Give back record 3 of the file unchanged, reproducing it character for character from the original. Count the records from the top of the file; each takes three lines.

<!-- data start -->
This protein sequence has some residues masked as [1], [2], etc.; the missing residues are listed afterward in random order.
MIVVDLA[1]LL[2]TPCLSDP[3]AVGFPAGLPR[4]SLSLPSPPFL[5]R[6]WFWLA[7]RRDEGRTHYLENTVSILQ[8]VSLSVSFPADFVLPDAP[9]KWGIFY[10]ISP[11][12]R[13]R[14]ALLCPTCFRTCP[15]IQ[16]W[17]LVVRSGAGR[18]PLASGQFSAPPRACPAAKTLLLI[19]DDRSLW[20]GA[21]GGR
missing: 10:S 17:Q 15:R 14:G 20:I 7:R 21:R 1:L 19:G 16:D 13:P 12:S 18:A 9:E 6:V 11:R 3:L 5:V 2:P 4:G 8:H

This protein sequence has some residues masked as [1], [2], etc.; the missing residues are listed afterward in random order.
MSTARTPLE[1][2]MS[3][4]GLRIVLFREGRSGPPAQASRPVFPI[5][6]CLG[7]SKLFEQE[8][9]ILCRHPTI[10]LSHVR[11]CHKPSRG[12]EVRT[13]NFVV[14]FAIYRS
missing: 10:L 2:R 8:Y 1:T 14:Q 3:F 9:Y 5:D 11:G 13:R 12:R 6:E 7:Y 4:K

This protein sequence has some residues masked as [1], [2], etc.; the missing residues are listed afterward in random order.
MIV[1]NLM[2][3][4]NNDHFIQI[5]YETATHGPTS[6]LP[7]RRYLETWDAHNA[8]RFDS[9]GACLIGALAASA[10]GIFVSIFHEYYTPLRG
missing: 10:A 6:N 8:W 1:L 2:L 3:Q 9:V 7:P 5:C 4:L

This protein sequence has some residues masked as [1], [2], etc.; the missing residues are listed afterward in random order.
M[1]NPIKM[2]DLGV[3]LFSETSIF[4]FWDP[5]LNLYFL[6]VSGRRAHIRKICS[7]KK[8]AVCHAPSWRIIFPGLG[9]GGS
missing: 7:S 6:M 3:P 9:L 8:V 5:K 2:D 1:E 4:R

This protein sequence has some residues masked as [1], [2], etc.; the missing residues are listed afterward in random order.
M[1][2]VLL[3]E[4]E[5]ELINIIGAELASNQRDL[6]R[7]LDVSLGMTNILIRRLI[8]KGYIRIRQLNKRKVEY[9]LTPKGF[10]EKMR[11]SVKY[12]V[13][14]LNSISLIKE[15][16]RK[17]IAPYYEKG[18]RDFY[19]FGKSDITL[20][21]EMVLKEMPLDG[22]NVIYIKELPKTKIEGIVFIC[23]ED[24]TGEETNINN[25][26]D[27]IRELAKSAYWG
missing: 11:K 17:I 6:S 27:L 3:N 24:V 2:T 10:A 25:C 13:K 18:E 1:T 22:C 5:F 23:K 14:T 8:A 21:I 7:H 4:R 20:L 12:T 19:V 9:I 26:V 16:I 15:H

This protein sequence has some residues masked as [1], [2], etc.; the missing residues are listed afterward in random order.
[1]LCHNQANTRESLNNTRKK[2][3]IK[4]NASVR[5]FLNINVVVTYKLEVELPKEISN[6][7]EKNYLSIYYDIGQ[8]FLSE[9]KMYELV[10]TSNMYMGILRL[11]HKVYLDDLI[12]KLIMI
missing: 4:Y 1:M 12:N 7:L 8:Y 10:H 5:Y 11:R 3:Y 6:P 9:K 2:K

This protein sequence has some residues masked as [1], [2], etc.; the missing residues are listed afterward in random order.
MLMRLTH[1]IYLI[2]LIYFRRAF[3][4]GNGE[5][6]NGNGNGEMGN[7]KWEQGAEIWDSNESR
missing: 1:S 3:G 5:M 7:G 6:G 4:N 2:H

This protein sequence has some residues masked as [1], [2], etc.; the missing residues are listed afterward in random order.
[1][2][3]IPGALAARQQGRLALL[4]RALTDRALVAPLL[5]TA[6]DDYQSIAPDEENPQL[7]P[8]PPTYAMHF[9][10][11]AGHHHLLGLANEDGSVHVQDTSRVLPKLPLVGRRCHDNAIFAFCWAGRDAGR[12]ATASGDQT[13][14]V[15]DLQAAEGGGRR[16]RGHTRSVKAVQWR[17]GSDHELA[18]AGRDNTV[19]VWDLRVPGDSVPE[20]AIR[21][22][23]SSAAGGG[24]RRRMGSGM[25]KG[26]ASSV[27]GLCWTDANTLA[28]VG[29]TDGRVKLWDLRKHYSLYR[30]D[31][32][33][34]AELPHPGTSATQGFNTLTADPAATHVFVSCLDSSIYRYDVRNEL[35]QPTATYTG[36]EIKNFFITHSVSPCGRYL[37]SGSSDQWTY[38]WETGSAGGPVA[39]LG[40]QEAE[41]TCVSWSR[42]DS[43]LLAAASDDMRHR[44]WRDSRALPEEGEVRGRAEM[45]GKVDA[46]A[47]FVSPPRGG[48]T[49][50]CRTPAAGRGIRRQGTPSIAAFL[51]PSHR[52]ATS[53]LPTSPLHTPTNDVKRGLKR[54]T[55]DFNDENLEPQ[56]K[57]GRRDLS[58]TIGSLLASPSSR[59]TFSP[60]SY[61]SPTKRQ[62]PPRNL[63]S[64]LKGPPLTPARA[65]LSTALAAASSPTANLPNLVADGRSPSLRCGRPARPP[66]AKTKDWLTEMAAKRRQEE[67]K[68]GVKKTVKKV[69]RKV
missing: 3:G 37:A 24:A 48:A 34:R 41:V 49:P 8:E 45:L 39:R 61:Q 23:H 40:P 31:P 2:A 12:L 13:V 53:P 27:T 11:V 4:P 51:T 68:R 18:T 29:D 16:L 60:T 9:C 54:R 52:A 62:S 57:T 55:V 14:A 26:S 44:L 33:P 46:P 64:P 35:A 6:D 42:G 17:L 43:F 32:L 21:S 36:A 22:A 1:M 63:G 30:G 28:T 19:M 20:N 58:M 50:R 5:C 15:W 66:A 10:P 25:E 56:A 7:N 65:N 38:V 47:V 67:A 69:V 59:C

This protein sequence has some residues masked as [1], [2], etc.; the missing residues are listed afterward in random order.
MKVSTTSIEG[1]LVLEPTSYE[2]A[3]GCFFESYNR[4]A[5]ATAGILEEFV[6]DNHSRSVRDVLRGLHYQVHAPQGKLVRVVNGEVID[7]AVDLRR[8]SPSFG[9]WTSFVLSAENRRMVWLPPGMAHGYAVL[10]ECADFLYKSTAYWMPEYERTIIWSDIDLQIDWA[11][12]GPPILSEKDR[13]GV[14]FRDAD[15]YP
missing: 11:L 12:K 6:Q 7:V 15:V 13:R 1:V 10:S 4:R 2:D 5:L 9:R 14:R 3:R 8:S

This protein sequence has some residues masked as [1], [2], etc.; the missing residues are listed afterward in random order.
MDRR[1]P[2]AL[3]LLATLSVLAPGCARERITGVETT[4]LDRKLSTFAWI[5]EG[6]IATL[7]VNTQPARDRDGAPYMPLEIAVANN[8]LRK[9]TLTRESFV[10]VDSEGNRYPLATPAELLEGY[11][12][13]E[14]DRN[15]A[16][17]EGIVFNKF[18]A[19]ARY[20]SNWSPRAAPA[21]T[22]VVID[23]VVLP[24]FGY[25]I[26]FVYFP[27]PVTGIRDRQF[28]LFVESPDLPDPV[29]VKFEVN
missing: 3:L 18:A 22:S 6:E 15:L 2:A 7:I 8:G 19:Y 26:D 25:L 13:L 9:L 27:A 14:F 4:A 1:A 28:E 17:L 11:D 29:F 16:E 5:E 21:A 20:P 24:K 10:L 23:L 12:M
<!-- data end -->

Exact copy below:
This protein sequence has some residues masked as [1], [2], etc.; the missing residues are listed afterward in random order.
MIV[1]NLM[2][3][4]NNDHFIQI[5]YETATHGPTS[6]LP[7]RRYLETWDAHNA[8]RFDS[9]GACLIGALAASA[10]GIFVSIFHEYYTPLRG
missing: 10:A 6:N 8:W 1:L 2:L 3:Q 9:V 7:P 5:C 4:L